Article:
South America Newsletter April 2016

Here is the latest from the hard working South American Team:-

“We have lots of news on the region, an action you can take on Venezuela and there are two petitions, one each on AI Chile’s and AI Peru’s websites, to sign. And there’s good news from Chile on abortion law.


Thanks to all of you who helped to publicise the launch of the report on State Violence against Women and Torture in Sexual and Reproductive Services on 7 March.  The campaign is now well and truly up and running and we shall be asking you to take further action.  Meanwhile, you can still sign the petition on AI Chile’s website here.

The International Secretariat teams dealing with South America except Brazil, are being moved to Lima.  (Brazil is already handled by the office in Rio de Janeiro).  All the staff will probably be new: most of our London-based contacts have left or moved to other jobs in the London office.   We therefore face a transitional period when the new staff will be learning the ropes and this may in turn affect our service to you.  So please bear with us during this period.


Brazil is in the midst of a constitutional crisis. Legal actions were filed against former president Luiz Ignacio (Lula) Da Silva and other leaders of the ruling party linked to a corruption case. President Dilma Rousseff is also being investigated by the Parliament on accusations related to the funding of her presidential campaign. This investigation could lead to her impeachment and her removal from power.

President Rousseff should veto a counterterrorism bill whose overbroad and vague language could be used to undermine freedom of association and expression in Brazil, Human Rights Watch said 14 March in a letter to the president. Humanosphere have denounced the ‘street cleaning’ of street children in Rio ahead of the Olympics. You can read more here.

A draft law known as PEC 215 threatens the land rights of indigenous groups. AI Brazil have sent a letter to President Rousseff .


The peace negotiations between the Colombian government and the FARC have not concluded, as planned, on 23 March. The hoped for agreement on a ceasefire monitored by the UN also failed to materialize, as the parties failed to agree on ‘concentration zones’ for the FARC. For a full explanation read here.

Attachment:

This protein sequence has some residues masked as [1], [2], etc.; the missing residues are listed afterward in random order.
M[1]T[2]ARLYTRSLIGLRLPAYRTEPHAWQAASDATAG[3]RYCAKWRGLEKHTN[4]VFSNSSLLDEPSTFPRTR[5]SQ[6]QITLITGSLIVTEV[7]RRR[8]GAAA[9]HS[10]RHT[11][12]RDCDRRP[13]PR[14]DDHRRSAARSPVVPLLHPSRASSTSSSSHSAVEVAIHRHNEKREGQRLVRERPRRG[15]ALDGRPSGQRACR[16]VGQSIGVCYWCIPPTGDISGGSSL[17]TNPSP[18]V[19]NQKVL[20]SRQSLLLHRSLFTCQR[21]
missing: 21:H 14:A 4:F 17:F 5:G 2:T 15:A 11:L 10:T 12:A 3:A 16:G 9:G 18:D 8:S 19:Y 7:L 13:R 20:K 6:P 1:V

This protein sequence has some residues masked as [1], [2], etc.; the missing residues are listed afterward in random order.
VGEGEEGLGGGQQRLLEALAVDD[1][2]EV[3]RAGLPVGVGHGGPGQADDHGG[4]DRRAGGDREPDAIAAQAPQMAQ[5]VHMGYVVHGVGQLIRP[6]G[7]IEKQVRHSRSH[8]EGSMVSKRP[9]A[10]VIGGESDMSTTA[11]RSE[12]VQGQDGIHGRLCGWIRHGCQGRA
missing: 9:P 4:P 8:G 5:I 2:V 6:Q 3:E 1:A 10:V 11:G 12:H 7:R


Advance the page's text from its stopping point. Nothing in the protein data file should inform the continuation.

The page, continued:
The justice agreement between the government and the FARC could allow members of the armed forces responsible for the systematic execution of civilians to escape justice, warns Human Rights Watch. Between 2002 and 2008, army brigades across Colombia systematically executed as many as 3,000 civilians to make it appear they were killing more rebel fighters in combat in what are known as “false-positive” cases. You can read more here.

Meanwhile the assassinations continue. Four community leaders have been killed this month, reports the Guardian.

Amnesty is concerned about the forced resettlement of people to make way for the development of the huge Cerrejon coal mine in the north east of Colombia. Our IS researcher will attend a meeting with Anglo-American, the owners, in London in April.

CHILE The abortion bill was approved by the Chamber of Deputies on 17 March.  It legalizes abortion in three circumstances: where the pregnancy poses a risk to the life of the woman, where the foetus suffers from severe malformation and is not viable, or where the pregnancy is the result of rape.  The bill will now go to the Senate for approval before becoming law.  If it is passed, this will bring Chilean law roughly in line with that of most other South American countries, an important step in the right direction.


The bodies of 17 of the informal gold miners who disappeared on 4 March have been found by the authorities.   At least four minersare still missing.  Their relatives and other members of the community may also be at risk.  You can still take action here.

So far four groups have volunteered to work on our new casefileLeopoldo López is leader of the Venezuelan opposition party Popular Will (Voluntad Popular) and has been in detention since February 2014, accused of inciting violence during the anti-government protests.  After a year and a half in pre-trial detention he was sentenced to 13 years and nine months in prison, without any evidence provided by the prosecution that he had committed a crime.  Amnesty considers him to be a prisoner of conscience as his detention is politically motivated and he was sentenced with no evidence to substantiate the charges against him.  Thank you to Sutton Coldfield; Corby and Kettering; Bournemouth, Poole & Christchurch; and Maidstone & Swale.  It would be great to have a few more, so please think about it!


Human rights issues have so far been largely absent from the Presidential election campaign in Peru.  Voting is on 10 April.  Amnesty has written to all the candidates to express its concerns about the human rights situation in the country.  If you haven’t already done so, please consider signing the petition on the AI Peru website here.


On the eve of President Obama’s visit to Argentina (and Cuba), Amnesty published an open letter to the three presidents highlighting its concerns about human rights in Argentina: access to justice, impunity, the rights of indigenous peoples, freedom of expression and the right to peaceful assembly.  You can read the letter here.”